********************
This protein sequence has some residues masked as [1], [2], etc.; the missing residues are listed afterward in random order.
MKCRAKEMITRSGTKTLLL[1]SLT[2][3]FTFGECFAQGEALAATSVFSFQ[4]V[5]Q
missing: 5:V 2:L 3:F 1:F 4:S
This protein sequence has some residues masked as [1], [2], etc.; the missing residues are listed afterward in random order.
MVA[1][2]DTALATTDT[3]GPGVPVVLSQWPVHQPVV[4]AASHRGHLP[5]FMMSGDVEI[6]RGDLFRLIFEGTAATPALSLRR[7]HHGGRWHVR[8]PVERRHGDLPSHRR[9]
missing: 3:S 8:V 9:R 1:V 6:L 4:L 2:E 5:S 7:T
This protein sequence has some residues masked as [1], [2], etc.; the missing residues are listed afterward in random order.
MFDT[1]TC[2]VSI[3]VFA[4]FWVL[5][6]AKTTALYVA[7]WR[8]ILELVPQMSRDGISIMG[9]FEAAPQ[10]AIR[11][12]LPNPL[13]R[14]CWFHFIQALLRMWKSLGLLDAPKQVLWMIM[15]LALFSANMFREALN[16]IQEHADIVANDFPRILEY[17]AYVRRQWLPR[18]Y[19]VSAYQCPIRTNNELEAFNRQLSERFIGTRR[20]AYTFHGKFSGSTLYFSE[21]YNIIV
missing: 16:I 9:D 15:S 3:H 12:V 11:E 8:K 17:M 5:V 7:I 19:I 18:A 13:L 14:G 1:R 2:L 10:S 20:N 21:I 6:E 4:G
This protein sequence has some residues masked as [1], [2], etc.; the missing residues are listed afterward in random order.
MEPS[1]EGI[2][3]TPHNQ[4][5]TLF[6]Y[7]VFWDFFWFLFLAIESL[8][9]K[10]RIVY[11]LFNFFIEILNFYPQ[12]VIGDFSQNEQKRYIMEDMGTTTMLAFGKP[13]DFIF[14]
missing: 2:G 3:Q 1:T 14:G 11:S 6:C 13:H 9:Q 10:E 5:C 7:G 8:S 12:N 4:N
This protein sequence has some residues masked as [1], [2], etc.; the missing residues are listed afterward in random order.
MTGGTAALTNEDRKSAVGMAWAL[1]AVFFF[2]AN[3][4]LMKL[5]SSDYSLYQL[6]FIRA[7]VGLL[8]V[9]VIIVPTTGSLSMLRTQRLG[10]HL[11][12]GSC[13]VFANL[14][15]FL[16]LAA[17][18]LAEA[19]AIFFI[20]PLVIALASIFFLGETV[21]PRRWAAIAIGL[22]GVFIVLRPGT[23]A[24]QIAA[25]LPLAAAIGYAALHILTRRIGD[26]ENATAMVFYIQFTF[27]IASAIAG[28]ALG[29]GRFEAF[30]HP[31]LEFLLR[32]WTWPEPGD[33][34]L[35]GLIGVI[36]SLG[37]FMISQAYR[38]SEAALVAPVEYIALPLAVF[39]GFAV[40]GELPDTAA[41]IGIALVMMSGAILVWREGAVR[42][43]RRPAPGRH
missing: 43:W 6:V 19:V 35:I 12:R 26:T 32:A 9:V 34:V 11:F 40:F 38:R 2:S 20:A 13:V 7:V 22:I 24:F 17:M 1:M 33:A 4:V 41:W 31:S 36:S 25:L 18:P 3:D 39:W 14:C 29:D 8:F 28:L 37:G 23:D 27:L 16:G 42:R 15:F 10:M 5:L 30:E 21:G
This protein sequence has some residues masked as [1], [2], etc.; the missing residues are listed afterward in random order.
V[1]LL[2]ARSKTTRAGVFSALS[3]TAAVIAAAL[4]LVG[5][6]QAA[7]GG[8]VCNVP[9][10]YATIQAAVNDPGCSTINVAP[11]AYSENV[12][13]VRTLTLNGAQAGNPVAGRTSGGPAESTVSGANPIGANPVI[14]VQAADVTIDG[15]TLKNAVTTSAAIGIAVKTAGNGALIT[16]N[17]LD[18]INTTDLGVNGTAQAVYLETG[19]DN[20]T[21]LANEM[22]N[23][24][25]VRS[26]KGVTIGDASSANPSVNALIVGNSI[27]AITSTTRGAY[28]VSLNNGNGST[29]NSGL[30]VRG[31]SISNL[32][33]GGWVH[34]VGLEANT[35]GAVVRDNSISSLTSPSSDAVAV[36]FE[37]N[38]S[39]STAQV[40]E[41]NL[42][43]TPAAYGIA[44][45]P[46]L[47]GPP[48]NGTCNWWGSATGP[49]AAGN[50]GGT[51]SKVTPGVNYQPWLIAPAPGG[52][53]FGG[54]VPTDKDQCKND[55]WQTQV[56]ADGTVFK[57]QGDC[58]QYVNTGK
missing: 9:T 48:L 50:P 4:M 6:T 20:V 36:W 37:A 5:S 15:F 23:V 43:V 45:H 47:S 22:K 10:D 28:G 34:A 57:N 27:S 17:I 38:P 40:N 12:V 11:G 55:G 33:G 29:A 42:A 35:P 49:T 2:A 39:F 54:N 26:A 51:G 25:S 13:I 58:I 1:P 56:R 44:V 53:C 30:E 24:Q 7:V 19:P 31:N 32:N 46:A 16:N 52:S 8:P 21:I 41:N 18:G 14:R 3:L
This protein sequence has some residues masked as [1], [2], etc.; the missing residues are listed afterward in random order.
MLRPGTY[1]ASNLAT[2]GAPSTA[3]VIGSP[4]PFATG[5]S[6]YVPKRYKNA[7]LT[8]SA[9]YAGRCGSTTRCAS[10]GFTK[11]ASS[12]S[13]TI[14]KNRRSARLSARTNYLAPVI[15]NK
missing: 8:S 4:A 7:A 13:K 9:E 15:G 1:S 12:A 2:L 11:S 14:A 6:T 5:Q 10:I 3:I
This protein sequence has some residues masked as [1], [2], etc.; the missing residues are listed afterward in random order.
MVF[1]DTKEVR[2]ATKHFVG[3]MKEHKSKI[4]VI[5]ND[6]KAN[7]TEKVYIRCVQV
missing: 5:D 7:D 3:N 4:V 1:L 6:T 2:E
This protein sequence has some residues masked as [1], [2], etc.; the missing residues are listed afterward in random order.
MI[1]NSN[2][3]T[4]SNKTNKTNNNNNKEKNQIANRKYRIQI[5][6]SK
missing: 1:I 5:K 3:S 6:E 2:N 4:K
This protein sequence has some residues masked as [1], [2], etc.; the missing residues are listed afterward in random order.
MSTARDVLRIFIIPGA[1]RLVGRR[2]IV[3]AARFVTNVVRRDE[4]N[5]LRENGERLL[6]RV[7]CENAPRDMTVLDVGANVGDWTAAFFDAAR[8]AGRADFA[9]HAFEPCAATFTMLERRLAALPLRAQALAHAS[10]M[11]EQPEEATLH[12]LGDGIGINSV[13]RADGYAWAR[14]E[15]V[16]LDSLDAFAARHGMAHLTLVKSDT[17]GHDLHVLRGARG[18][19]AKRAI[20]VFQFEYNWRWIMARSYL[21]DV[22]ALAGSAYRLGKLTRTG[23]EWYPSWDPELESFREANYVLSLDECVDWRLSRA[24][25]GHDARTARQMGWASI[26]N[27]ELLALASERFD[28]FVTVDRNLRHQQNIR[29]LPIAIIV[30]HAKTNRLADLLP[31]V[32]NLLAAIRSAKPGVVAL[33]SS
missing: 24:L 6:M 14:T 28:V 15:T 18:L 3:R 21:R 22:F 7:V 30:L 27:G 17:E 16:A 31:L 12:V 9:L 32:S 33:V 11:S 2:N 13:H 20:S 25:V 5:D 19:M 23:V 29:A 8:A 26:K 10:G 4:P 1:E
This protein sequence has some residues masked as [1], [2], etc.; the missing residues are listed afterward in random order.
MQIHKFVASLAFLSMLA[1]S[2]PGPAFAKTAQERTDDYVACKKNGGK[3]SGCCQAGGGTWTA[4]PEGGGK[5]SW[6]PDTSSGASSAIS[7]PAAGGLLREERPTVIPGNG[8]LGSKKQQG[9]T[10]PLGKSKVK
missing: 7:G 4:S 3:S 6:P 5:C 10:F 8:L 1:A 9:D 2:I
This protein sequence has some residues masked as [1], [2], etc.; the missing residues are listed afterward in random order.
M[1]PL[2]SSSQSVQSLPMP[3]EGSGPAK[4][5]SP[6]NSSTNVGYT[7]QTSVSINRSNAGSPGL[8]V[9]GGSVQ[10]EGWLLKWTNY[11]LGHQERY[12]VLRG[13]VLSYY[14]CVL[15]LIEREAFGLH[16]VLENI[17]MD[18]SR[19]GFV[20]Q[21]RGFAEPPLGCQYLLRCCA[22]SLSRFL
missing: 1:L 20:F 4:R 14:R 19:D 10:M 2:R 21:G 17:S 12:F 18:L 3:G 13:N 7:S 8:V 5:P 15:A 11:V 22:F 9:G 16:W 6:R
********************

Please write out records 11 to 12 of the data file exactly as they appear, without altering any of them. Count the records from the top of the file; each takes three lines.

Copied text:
This protein sequence has some residues masked as [1], [2], etc.; the missing residues are listed afterward in random order.
MQIHKFVASLAFLSMLA[1]S[2]PGPAFAKTAQERTDDYVACKKNGGK[3]SGCCQAGGGTWTA[4]PEGGGK[5]SW[6]PDTSSGASSAIS[7]PAAGGLLREERPTVIPGNG[8]LGSKKQQG[9]T[10]PLGKSKVK
missing: 7:G 4:S 3:S 6:P 5:C 10:F 8:L 1:A 9:D 2:I
This protein sequence has some residues masked as [1], [2], etc.; the missing residues are listed afterward in random order.
M[1]PL[2]SSSQSVQSLPMP[3]EGSGPAK[4][5]SP[6]NSSTNVGYT[7]QTSVSINRSNAGSPGL[8]V[9]GGSVQ[10]EGWLLKWTNY[11]LGHQERY[12]VLRG[13]VLSYY[14]CVL[15]LIEREAFGLH[16]VLENI[17]MD[18]SR[19]GFV[20]Q[21]RGFAEPPLGCQYLLRCCA[22]SLSRFL
missing: 1:L 20:F 4:R 14:R 19:D 10:M 2:R 21:G 17:S 12:F 18:L 3:G 13:N 7:S 8:V 5:P 15:A 11:V 22:F 9:G 16:W 6:R